WO1992022024A1 | 1992-12-10 | IMPROVED CONTROL OF CNC MACHINE TOOLS | ||
WO2002004175A1 | 2002-01-17 | PROCESSING AN OBJECT |
The present invention relates to a method of determining a course of relative motion between an object and a robot for interacting with the object. In particular, the invention relates to a method of finding feasible joint trajectories for a n-dof robot with a rotation invariant process (n>5). The method uses invariance with respect to rotation around the tool axis to ease the motion planning and thereby maximize the workspace of the robot.
WO0204175A1 discloses the generation of instructions for a robot that is adapted to process an object. In accordance with the method described in the application control parameters are generated based on data of the object, the control parameters being associated with the orientation of the processing device during the processing of the object and being generated for a plurality of locations on the object so that each of the locations is assigned with at least one control parameter.
WO9222024A1 discloses a multi-axis computer numerically controlled (CNC) machine tool in which a cutting tool is movable relative to a workpiece by means of a number of linear and rotary joints under the control of a programmable control unit. The machine is programmed with a plurality of principal programmable axes, called “hard” axes, and with at least one synthesized additional programmable axis or “soft” axis which enables the cutting tool to be moved linearly in the direction of the soft axis without requiring a specific joint for that purpose. The synthesized “soft” axis is a non-collinear, partially redundant axis which increases the number of programmable degrees of freedom to a greater number than the machine degrees of freedom i.e.: the number of non-collinear joints. The principle of synthesizing “soft” axes may be extended to CNC machine tools having four or more principal hard axes, for instance, to produce a 5-joint CNC machine tool which has the flexibility of a conventional 7- or 8-joint machine tool.
U.S. Pat. No. 6,463,358 discloses a robot controller capable of finding a mistaught path and avoiding dangers involved in a real motion of a robot without using an off-line simulation system. An operation program for confirming safety is played back with the robot control system arranged such that a simulation function is on, a real motion is off, and comparison processing is on.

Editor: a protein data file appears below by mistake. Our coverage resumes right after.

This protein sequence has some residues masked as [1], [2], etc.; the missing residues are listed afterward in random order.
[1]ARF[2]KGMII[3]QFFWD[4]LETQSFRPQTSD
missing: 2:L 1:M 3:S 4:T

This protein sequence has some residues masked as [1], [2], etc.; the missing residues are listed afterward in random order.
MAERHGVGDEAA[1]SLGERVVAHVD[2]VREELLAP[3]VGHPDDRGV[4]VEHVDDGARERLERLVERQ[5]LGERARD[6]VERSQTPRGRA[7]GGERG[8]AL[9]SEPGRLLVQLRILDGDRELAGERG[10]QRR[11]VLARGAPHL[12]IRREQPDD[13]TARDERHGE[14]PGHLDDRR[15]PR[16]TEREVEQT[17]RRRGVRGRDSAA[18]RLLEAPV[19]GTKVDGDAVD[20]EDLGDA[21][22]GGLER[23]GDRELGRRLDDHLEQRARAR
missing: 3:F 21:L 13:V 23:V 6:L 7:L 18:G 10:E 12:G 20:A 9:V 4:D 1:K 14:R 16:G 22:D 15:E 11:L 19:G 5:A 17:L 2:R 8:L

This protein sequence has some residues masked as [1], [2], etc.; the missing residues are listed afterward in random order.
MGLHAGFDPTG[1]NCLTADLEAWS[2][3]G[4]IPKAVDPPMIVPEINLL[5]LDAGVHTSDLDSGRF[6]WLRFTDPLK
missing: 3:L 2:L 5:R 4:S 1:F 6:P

U.S. Pat. No. 6,037,733 concerns an improvement in a robotic arm structure which includes at least two links. Socalled θ motion is provided about a primary axis at the proximal end portion of the proximalmost of the links. Socalled R motion proceeds radially from the primary axis whereby the distal end portion of the distalmost of the links can be moved in a radially extending straight line. An end effector is pivotally mounted for rotation relative to the distal end portion of the distalmost link about an end effector axis which is parallel to the primary axis. The structure is improved by adding one or more a yaw motor, a roll motor and a pitch motor for rotating the wrist of the arm about the respective axes. A sensor array senses the R, θ, Z and yaw, roll and/or pitch motions and creates and transmits electronic signals representative thereof to a computer controller which monitors and controls the R, θ, Z and yaw, roll and/or pitch motions.
Due to deadlock problems associated with a “look ahead” method, such as that disclosed in US 2005/246062A1, where the path is found iteratively from one end and only the next or the next few time steps are considered, it is an object of the present invention to provide an approach where the search is performed in a more global manner; hereinafter referred to as a “globally in time” search.
According to the present invention there is provided a method, which allows off-line path-planning for milling with an industrial robot. The invention aims to extend the operational range of known milling robots. This is achieved with a new software component.
A rotation invariant process requires only 5 degrees of freedom (DOF) for the tool to be specified as any rotation around the tool axis will give the same result. When carrying out the process with an industrial robot with 6 or more DOF, the robot will thus have redundancy. For 6 DOF robots, where the outermost joint is rotational, the tool-axis must be non-coinciding with that axis. A way to give a complete description of the redundancy is to fix the tool and rotating the tool flange of the robot around the tool axis.
In the following X(t) denote the position and orientation of a coordinate system describing the desired tool position and orientation at time t. When specifying X(t), the redundancy due to rotation invariance has not yet been exploited. The redundancy is exploited by an extra parameter q_{Tool }(t) describing the rotation of the tool flange around the tool axis at time t. For chosen X(t) and q_{Tool }(t), the position and orientation of the tool flange of the robot is completely described and the set of inverse kinematics solutions IK(X(t), q_{Tool }(t)) is well defined.
A feasible joint trajectory gives an n-tuple q_{Robot }(t) (joint configuration) containing positions of all the joints in the robot as function of time. In order to be feasible, q_{Robot }(t) must at an arbitrary time t belong to IK(X(t),q_{Tool}) for some angle q_{Tool}. In addition, q_{Robot }(t) must lead the robot to not collide with the environment, the workpiece or the robot itself (self-collision). Furthermore, the joint limits, joint velocity limits and possibly joint acceleration limits must be satisfied at any time.
Existing methods use manually chosen values of q_{Tool }(t). They are mostly fixed to a value Q over the whole process period. The resulting limitation due to the unnecessary small set of inverse kinematics solutions I K(X(t),Q) limits the work space of the robot substantially. It is the main strength of our method that we search for suitable and time-varying q_{Tool }(t)'s that can provide a useful IK(X(t), q_{Tool }(t)).